Detroit is not set in Detroit. Or perhaps it is.
The script for Lisa D’Amour’s Obie-winning, Pulitzer-nominated play says that the setting is “a ‘first-ring’ suburb outside of a mid-sized American city” that is “not necessarily Detroit.” About the time, however, D’Amour is definitive: it’s “now.”
D’Amour wrote the play in the wake of the 2008 global economic downturn and the lingering aftermath of Hurricane Katrina: “those ideas of destruction and rebirth were still in my mind,” she said in an interview, excerpted in the program for Coal Mine Theatre’s current production. Detroit was first produced at Steppenwolf in Chicago in 2010, had an off-Broadway staging at Playwrights Horizons in 2012 starring David Schwimmer and Amy Ryan, and has been mounted many times since, particularly in American regional theatres. This Coal Mine staging, directed by Jill Harper, is the play’s Toronto premiere.
The ambiguity about its setting, combined with the precision about its timing, is representative of the play, which is at once ultra-naturalistic and full of layered, allusive significance. It’s the story of two couples who have just become neighbours in an American subdivision called Bright Houses. Ben (Sergio Di Zio) and Mary (Diana Bentley) are homeowners whose grasp on the middle class is slipping, while Kenny (Craig Lauzon) and Sharon (Louise Lambert) are low-income renters trying to get their lives on track. Exactly how they came to be living in the same neighbourhood is a question that drives the play.
There’s a lot of complicated physical business, much involving things falling apart: a half-built patio floor collapses, a picnic table umbrella won’t stay up. There’s also a running trope of real-time barbequing — three times, the play’s two male characters “throw these puppies on the grill”, and the fact that Kenny directly echoes Ben in how he describes that action is one of the text’s many precise details.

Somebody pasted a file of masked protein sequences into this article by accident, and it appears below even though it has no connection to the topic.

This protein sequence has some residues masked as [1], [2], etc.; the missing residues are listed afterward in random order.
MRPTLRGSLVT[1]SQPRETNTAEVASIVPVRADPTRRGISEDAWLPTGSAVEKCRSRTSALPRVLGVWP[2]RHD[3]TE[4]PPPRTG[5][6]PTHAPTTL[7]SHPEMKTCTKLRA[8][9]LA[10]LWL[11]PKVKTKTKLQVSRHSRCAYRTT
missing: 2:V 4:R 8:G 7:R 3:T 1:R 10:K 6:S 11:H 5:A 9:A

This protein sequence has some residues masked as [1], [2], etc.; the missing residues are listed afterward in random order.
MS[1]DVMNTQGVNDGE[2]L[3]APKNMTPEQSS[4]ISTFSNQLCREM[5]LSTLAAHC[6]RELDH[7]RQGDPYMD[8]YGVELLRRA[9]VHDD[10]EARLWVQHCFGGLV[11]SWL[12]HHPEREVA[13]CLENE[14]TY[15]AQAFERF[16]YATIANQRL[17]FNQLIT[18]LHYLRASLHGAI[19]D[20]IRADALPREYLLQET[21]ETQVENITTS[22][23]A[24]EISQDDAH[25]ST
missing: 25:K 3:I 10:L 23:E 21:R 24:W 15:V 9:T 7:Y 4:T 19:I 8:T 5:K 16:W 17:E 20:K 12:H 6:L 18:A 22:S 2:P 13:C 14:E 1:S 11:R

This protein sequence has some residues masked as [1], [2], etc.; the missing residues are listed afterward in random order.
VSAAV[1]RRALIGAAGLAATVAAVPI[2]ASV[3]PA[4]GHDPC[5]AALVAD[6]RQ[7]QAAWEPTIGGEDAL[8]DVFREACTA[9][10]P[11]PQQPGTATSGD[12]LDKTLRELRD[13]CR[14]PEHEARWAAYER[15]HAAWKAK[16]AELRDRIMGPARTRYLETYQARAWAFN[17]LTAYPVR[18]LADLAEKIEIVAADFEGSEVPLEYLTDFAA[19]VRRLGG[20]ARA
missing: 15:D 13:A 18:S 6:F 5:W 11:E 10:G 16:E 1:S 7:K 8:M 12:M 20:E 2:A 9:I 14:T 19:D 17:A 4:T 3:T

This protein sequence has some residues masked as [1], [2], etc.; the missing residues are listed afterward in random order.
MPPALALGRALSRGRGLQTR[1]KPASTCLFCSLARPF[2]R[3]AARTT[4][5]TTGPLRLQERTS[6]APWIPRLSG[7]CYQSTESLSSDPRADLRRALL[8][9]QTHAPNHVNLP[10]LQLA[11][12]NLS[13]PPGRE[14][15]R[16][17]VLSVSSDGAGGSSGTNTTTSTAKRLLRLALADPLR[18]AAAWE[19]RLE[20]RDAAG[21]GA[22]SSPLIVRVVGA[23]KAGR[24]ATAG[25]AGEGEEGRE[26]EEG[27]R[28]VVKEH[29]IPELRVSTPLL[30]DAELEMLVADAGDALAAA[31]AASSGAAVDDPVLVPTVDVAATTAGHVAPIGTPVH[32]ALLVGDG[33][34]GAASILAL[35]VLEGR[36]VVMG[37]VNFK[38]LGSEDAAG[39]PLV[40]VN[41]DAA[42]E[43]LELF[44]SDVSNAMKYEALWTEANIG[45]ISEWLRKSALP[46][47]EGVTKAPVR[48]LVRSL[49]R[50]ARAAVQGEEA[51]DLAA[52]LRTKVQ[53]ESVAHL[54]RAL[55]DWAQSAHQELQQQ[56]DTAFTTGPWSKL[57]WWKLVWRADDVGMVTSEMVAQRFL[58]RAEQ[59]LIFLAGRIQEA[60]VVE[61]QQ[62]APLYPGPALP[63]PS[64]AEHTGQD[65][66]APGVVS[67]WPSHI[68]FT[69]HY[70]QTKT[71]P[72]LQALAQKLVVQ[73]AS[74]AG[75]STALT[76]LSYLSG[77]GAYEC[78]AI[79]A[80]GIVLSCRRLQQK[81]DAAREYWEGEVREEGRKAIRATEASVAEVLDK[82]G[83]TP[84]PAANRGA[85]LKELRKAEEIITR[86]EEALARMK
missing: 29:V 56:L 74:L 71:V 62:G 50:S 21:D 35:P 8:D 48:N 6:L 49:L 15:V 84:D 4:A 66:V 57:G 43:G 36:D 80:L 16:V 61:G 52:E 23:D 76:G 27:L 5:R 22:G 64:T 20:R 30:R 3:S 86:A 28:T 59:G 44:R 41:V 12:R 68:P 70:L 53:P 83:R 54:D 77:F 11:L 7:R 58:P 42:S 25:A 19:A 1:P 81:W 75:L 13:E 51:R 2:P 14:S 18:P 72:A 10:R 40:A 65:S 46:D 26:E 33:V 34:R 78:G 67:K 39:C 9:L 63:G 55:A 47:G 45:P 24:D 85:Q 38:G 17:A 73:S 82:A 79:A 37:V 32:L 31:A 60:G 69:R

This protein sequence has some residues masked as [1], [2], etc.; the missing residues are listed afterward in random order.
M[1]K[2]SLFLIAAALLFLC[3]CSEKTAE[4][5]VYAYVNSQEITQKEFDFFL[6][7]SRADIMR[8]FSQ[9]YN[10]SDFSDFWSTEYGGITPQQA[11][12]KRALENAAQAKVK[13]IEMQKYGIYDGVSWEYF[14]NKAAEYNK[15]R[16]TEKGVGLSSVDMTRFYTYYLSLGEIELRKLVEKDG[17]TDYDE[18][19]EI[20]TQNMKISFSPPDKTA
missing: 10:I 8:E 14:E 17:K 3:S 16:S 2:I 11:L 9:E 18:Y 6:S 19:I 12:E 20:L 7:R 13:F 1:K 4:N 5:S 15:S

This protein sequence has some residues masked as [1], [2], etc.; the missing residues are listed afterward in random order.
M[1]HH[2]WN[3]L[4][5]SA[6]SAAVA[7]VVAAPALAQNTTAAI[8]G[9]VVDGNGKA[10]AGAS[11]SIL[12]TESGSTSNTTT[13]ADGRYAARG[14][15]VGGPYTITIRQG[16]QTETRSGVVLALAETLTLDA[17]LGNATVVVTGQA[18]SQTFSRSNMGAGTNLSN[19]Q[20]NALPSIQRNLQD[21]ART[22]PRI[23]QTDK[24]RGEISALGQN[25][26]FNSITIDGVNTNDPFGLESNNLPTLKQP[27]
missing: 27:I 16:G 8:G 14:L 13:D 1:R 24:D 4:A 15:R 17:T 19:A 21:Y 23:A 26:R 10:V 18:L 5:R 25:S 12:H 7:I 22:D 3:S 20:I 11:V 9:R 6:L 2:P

The intrigue of the play is exactly what’s going on between the characters, and what that might represent. They’re all seduced by each other to some extent, but there’s also threat, menace, and a pervading sense of loss underlined in a coda featuring an elderly neighbour (Eric Peterson). It becomes clear that D’Amour is setting the characters up as synecdoche for a larger national malaise around economic and locational disenfranchisement.
Program notes connect the play to the post-pandemic context. Coal Mine co-leaders Bentley and Ted Dykstra have written about how we continue to live through a period of intense change, while Harper discusses loneliness and the longing for connection. Certainly, the timing of this staging as recession looms and the local housing market slows down adds to its topicality. But in other ways the play is tethered to the original time period, D’Amour’s “now”: by the extremity and immediacy of the threat of destruction, and by lateral reference to online phenomena such as Second Life that were hot 10 years ago, but not so much anymore.
Harper’s Coal Mine production is strong and has potential to deepen and further explore the aggression underlying the text. It may be though, that this layer was more present than I was able to discern, and this has to do with the way the intimate Coal Mine Theatre has been configured. The playing area is a long horizontal space, and the audience is seated on three sides of the action, so that at any point some spectators can’t see the actors’ faces. From my vantage in one of the side banks of seating, I found that I couldn’t engage with characters and relationships as much as I wished to.